Repeated surveys — a technique for asking the same questions to different samples of people — allows researchers the opportunity to analyze changes in society as a whole. This book begins with a discussion of the classic issue of how to separate cohort, period, and age effects. It then covers methods for modeling aggregate trends; two methods for estimating cohort replacement's contribution to aggregate trends, a decomposition model for clarifying how microchange contributes to aggregate change, and simple models that are useful for the assessment of changing individual-level effects.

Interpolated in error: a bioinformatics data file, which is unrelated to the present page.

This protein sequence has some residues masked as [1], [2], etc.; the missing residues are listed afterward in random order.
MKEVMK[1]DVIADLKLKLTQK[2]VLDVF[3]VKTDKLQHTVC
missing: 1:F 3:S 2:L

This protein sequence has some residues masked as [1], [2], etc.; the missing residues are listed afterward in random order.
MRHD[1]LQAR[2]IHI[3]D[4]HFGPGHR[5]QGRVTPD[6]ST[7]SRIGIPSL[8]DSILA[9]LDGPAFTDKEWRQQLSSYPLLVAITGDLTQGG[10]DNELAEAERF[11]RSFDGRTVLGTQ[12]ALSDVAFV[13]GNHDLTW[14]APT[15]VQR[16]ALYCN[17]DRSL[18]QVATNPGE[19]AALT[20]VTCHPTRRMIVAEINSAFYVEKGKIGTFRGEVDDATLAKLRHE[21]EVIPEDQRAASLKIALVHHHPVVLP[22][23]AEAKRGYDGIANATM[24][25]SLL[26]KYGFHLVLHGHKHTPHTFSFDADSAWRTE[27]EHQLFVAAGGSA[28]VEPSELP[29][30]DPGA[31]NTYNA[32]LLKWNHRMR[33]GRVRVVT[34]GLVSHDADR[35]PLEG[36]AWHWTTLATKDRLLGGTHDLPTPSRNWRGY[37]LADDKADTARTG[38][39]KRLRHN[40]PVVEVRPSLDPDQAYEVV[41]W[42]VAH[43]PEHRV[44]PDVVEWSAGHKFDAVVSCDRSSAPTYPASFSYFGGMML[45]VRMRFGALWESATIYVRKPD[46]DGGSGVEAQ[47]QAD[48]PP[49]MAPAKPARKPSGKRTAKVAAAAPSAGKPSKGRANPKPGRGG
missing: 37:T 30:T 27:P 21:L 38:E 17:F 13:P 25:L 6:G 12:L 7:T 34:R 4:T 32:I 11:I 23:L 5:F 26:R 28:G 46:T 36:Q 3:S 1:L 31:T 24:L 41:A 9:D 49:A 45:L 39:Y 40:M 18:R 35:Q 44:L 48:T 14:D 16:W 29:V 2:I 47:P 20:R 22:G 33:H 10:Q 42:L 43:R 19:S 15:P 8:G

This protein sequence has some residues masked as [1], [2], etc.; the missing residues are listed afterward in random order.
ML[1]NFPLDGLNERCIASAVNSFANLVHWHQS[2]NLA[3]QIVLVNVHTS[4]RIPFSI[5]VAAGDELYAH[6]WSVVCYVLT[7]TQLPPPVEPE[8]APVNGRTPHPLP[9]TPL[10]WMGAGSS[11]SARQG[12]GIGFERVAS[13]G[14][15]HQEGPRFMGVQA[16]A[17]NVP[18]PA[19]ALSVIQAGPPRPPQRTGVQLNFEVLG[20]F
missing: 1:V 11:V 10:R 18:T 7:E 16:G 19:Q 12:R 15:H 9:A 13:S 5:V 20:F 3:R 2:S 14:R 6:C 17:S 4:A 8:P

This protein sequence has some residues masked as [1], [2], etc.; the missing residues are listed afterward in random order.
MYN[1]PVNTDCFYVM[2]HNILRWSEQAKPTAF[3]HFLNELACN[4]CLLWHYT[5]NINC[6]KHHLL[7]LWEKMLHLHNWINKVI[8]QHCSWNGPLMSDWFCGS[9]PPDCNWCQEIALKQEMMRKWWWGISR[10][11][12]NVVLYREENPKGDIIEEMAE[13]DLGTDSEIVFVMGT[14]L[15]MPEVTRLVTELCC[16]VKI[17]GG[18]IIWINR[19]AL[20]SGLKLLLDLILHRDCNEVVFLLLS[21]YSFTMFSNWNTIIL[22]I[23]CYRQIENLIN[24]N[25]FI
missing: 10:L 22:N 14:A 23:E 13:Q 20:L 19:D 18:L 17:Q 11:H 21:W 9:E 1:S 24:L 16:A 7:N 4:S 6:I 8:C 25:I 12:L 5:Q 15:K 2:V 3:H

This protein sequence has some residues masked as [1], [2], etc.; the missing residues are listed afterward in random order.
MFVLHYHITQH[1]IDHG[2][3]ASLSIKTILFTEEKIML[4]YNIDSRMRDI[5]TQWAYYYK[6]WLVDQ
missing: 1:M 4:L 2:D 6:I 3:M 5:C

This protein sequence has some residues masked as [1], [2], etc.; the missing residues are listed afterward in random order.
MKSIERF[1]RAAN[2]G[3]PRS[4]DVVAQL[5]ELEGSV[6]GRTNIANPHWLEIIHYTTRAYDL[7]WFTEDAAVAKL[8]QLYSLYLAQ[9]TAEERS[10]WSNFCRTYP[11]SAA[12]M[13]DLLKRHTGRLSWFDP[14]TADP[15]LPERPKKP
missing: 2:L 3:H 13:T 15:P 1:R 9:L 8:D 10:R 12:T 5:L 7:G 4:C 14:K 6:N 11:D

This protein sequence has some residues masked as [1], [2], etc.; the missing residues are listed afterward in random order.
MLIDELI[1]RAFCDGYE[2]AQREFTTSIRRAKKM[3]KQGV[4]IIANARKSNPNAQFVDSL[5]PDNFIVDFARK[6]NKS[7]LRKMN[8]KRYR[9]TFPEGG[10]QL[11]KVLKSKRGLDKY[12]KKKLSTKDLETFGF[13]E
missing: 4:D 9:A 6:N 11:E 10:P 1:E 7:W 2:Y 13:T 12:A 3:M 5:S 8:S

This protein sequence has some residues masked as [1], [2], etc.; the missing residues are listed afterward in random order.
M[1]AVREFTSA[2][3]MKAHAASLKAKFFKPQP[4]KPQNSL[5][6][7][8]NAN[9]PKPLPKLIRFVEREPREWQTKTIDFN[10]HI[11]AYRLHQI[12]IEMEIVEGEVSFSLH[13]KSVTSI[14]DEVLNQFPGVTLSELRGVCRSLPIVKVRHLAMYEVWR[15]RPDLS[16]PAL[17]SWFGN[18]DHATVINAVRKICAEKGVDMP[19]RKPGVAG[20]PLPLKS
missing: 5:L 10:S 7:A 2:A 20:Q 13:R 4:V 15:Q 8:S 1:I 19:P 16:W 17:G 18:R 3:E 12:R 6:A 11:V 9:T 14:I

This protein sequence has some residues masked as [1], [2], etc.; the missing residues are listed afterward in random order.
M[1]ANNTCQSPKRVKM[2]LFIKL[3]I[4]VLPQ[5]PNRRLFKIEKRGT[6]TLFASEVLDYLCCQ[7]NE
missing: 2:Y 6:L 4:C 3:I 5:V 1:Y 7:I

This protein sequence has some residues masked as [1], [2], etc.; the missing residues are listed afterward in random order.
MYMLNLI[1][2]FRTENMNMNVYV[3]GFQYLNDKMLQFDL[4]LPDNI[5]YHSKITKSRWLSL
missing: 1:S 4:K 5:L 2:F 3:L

Distinguishing Age, Period, and Cohort Effects

By attempting to distinguish the effects of birth cohort, of aging, and of historical period, cohort analysis provides a template for thinking about social change. I rely on that template in this book, especially in the discussion of aggregate change (Chapters 3 and 4). Because those chapters borrow heavily from ...

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